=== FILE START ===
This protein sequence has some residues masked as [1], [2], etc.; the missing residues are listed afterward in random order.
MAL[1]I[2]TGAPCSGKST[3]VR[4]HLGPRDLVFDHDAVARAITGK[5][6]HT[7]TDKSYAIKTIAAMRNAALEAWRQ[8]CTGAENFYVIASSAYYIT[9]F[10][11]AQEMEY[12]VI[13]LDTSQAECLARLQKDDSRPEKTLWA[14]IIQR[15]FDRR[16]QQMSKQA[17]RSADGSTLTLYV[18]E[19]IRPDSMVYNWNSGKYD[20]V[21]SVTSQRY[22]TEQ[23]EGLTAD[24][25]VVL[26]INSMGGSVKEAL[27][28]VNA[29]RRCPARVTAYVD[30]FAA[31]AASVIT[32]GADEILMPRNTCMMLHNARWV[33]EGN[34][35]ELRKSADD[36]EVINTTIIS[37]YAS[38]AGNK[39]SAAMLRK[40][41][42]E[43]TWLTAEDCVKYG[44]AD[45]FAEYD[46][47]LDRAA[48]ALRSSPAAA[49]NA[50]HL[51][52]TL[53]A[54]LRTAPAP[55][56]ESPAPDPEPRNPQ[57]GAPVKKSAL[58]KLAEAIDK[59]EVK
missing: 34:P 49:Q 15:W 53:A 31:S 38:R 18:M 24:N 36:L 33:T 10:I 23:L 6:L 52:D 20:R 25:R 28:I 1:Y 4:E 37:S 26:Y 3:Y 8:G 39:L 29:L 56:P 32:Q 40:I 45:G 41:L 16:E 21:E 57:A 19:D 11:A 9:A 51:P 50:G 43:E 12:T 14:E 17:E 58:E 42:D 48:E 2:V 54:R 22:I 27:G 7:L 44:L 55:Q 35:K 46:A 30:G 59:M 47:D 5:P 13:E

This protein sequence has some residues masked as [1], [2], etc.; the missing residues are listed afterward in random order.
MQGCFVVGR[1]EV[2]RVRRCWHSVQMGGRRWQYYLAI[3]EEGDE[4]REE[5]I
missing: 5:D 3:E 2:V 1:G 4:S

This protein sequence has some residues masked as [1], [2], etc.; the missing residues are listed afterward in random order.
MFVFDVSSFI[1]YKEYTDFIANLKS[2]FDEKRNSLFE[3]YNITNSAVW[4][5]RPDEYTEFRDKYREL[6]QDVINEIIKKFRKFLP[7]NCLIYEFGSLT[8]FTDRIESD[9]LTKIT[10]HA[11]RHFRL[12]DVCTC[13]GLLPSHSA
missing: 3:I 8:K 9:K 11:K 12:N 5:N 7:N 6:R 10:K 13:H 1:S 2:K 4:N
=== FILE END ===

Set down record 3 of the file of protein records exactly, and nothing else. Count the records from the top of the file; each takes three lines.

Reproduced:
This protein sequence has some residues masked as [1], [2], etc.; the missing residues are listed afterward in random order.
MFVFDVSSFI[1]YKEYTDFIANLKS[2]FDEKRNSLFE[3]YNITNSAVW[4][5]RPDEYTEFRDKYREL[6]QDVINEIIKKFRKFLP[7]NCLIYEFGSLT[8]FTDRIESD[9]LTKIT[10]HA[11]RHFRL[12]DVCTC[13]GLLPSHSA
missing: 3:I 8:K 9:K 11:K 12:N 5:N 7:N 6:R 10:K 13:H 1:S 2:K 4:N